Wednesday, August 01, 2007

100 Millworkers Laid Off, Scotia Mill To Close for a Month

Area papers are reporting the layoff of 100 Pacific Lumber employees and a month long shutdown of the Scotia Mill. This is due to the ongoing financial and resource depletion at the hands of the Maxxam corporation. Maxxam CEO Charles Hurwitz executed a hostile takeover of PL in the early 1980's using money from savings and loan scams. Hurwitz has kept the company in perpetual debt while siphoning off millions of dollars.Pacific Lumber filed for bankruptcy protection last year when they were unable to make payments to their creditors. Much of PL's debt is collateralized by their timberlands. The "ad hoc committee" of creditors wants the land to be handed over to them. The ad hoc committee includes large banks and insurance companies. A lawyer representing the committee in court has said that they want to implement sustainable forestry practices if they gain control of the land. They claim this is good buisness sense and that they are not tree-huggers.

Judge Schmidt to Visit
The Judge presiding over the bankruptcy hearings (in Corpus Christi, Texas) confirmed that he will be visiting the town of Scotia this summer, saying he would give the parties a two week notice.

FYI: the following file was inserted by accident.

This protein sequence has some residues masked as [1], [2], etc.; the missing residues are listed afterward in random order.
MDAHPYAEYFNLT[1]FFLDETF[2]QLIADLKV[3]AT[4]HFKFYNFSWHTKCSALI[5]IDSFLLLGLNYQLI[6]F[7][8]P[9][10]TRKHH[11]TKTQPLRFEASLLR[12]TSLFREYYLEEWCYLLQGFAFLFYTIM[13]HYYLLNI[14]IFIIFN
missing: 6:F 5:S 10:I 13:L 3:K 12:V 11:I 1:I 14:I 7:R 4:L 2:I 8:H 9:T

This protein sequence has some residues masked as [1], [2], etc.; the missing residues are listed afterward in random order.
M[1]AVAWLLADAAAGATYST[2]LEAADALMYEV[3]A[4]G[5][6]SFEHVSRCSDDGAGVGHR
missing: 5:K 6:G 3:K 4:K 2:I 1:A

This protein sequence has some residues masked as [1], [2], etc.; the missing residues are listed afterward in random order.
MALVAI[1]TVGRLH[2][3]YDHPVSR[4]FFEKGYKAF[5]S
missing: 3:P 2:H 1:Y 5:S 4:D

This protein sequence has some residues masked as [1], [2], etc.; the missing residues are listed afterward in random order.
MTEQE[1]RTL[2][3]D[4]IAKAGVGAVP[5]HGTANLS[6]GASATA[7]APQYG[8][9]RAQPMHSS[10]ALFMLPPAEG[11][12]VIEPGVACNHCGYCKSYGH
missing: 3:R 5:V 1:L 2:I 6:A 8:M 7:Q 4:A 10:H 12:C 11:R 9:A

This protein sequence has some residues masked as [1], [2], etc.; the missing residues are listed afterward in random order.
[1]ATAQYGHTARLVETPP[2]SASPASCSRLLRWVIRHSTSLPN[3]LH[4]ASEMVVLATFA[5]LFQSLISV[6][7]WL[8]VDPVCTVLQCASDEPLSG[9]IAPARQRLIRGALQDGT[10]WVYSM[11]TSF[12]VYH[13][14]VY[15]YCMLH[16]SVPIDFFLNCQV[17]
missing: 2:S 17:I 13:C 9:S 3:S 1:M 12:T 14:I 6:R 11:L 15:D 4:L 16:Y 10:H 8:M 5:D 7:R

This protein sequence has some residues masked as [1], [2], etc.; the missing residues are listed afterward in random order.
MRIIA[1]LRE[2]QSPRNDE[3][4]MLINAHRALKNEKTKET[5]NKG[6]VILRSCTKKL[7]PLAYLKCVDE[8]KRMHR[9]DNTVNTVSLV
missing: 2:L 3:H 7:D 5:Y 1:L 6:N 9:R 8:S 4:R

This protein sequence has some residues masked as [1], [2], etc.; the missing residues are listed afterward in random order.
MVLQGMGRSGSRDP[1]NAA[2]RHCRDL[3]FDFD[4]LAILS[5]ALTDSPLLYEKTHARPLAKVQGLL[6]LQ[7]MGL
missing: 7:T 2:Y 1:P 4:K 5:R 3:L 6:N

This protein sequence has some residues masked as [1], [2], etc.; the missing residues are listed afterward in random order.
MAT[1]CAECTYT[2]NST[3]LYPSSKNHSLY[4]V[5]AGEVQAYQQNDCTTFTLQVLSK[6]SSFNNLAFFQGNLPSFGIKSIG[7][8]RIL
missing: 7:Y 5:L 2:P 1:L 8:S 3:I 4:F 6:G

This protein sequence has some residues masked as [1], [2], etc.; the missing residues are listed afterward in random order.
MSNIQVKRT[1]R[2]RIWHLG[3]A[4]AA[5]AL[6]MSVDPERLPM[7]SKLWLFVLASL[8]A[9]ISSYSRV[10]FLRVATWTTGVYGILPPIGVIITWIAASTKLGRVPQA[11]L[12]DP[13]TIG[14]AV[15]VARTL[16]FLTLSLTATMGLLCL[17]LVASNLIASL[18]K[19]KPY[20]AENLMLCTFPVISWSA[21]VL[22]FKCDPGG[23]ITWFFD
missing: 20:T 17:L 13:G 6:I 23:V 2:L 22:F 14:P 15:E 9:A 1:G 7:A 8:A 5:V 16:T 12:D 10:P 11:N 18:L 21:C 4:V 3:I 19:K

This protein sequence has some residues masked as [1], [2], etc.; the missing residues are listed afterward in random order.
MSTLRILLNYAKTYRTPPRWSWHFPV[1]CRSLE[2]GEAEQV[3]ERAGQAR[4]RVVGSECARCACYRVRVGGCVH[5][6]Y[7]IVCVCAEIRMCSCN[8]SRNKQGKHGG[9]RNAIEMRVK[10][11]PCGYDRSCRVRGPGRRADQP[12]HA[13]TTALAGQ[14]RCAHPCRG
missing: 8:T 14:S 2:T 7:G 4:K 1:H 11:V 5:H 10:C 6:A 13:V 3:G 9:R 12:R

Visit Humboldt Herald for more news.


At 8/01/2007 12:18:00 PM, Anonymous Heraldo said...

Thanks for the link.

Any thoughts on where PL will find big enough trees to make "high value, high quality redwood products?”

At 8/02/2007 09:59:00 AM, Blogger Marin Dan said...

Looks like the Forest Defenders are getting what they want, but they will have a huge fight on their hands now. Looks like the very actions to save the forest might have jeopardized it by driving PALCO into the high value trees. Does high value mean old growth.....Opps! That might have backfired! Climb’em while you got’em, but make sure your not in the restricted wildlife areas, otherwise you will be committing either a State or Federal ‘take’ of an endangered species. Remember, harassment is part of committing a take. Your presence is considered harassment and I think the timber companies should go after trespassers for this in the future.

At 8/02/2007 12:27:00 PM, Blogger John Doe #86 said...

Gosh Marin Dan, why would good ol' Palco be logging in the "restricted wildlife areas"?